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mystran
KVRAF
 
4833 posts since 11 Feb, 2006, from Helsinki, Finland

Postby mystran; Thu May 10, 2018 5:40 am Re: Bit Depth vs Frequency Response - Reflection

Nowhk wrote:
test_sync.png

Visually, it seems to me that the input signal (2hz) is vanished. But I could be wrong.
So quantization (probably) do mess the original 2hz signal's frequency.


You are NOT doing (what everyone else calls) bit-reduction here. Bit-reduction is when you reduce the number of bits used to represent a sample. Instead you are (logically) decimating the signal to 1/4th of the sampling rate and then zero-stuffing it back to the original rate. The decimation step will cause anything above 1/8th of the sampling rate to alias down, but assuming the signal bandwidth is low enough to fit, it can be reconstructed by sinc-interpolation... except you need the sinc-cutoff at 1/8th of the sampling rate (instead of half sampling-rate like your picture above) because you are logically upsampling.

But again.. none of this has anything to do with bit-depth and the sooner you admit that the sooner you'll get somewhere.
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Nowhk
KVRian
 
743 posts since 2 Oct, 2013

Postby Nowhk; Thu May 10, 2018 6:40 am Re: Bit Depth vs Frequency Response - Reflection

mystran wrote:You are NOT doing (what everyone else calls) bit-reduction here. Bit-reduction is when you reduce the number of bits used to represent a sample. Instead you are (logically) decimating the signal to 1/4th of the sampling rate and then zero-stuffing it back to the original rate. The decimation step will cause anything above 1/8th of the sampling rate to alias down, but assuming the signal bandwidth is low enough to fit, it can be reconstructed by sinc-interpolation... except you need the sinc-cutoff at 1/8th of the sampling rate (instead of half sampling-rate like your picture above) because you are logically upsampling.

But again.. none of this has anything to do with bit-depth and the sooner you admit that the sooner you'll get somewhere.

:o Probably its not clear the schematic above.
I'm not touching sampling rate at all.

To avoid misunderstanding, let me re-explain (even if I'll look like an idiot :dog: )
Bit reducer:

Code: Select all
lowBitNumber = pow(nBit - 23, 2) * 3;
lowBitSignal = signal + lowBitNumber - lowBitNumber;

Sample Rate = 16 (fixed)
Blue Signal = 2hz, -10db (input "analog" signal)
Red signal = Sync Interpolation after sampling the Blue Signal (output)

Bit Depth 8 bit:

001-8bit.png

Bit Depth 4 bit:

002-4bit.png


Bit Depth 3 bit:

003-3bit.png

Bit Depth 2 bit:

(the image above).

Is it the same of what you though? Isn't the Bit Depth that change the (red) signal here? Due to the range it can grant for the input signal when sampling?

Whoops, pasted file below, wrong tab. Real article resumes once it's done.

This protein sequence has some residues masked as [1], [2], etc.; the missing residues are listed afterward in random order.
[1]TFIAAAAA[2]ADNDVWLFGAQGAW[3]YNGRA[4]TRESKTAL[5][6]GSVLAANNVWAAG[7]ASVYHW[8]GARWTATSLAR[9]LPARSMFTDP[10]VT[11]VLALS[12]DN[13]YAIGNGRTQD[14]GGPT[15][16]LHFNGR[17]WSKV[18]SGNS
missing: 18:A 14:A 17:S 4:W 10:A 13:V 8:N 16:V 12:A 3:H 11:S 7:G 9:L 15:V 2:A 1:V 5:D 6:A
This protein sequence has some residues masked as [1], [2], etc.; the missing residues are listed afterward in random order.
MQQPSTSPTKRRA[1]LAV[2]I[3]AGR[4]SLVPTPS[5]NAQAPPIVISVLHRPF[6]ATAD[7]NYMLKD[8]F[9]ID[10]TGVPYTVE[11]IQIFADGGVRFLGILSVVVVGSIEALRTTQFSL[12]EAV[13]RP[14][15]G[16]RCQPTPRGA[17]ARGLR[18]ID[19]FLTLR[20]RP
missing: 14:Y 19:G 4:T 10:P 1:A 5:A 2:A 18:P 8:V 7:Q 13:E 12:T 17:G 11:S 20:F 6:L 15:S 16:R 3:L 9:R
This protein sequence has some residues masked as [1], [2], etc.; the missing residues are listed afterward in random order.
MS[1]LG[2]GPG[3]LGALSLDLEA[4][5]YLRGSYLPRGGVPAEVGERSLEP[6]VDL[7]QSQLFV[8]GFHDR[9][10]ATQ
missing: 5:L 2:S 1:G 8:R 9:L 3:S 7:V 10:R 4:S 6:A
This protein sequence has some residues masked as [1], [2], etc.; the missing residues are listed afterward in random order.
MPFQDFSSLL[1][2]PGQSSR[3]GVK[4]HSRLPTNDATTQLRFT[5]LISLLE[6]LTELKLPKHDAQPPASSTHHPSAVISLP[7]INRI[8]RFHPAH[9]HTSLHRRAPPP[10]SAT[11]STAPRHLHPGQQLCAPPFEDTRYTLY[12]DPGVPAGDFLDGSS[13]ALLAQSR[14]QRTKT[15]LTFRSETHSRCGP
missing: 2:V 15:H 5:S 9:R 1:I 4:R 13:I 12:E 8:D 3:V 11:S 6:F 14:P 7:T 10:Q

"I know that I know nothing"
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mystran
KVRAF
 
4833 posts since 11 Feb, 2006, from Helsinki, Finland

Postby mystran; Thu May 10, 2018 7:09 am Re: Bit Depth vs Frequency Response - Reflection

Nowhk wrote:To avoid misunderstanding, let me re-explain (even if I'll look like an idiot :dog: )


Ok, so these pictures look more like what you'd expect from bit-depth reduction. What you are observing is the harmonic distortion that results when you do not dither. If you now add TPDF dither (ie. add two uniform random numbers each scaled to one quantization step before doing the bit-reduction; note that you really want at least a reasonably high quality PRNG for this), you will instead see some noise instead, although it will now be closer to the original signal on average.

If you then look at the spectrum (eg. using FFT analyzer; use long enough window) of the bit-reduced signal with and without dither, you'll notice that the version that the version without dither will have harmonic distortion (the bulk of which will alias, creating an uneven "noise floor" which looks more or less like a bunch of random peaks) while the version with dither will have just the original signal frequencies, together with a flat, white noise floor. With less bits, the noise floor will be higher, but otherwise the signal will be preserved as-is.
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earlevel
KVRist
 
449 posts since 4 Apr, 2010

Postby earlevel; Thu May 10, 2018 10:00 am Re: Bit Depth vs Frequency Response - Reflection

Nowhk wrote:Visually, it seems to me that the input signal (2hz) is vanished. But I could be wrong.
So quantization (probably) do mess the original 2hz signal's frequency.

Again—to put it a different way, you're arguing semantics. When we talk about quantizing, we're talking about fitting a value in an available (or allotted) number of bits. Because we need to (or want to). The cost for less space is more error. In that sense, the signal that you show is still the original signal, plus error that makes it appear to no longer be that original signal.

In other words, if you're doing this as a processing block, OK, it does what it does. But when we're talking about the effects of sample rate and bit depth, that's implying a very specific thing—how well the original signal can be encoded and reproduced. And there we are talking about bandwidth and quantization error.

That's not to say your discussion doesn't have merits in pondering what the effects are in constraining quantization to the point that you're really discussing a certain kind of non-linear processing (a pretty unpleasant one). But that's an entirely different thing than questioning whether it's correct to say "The bit depth has no impact on the frequency response", while taking the claim out of context. ;-)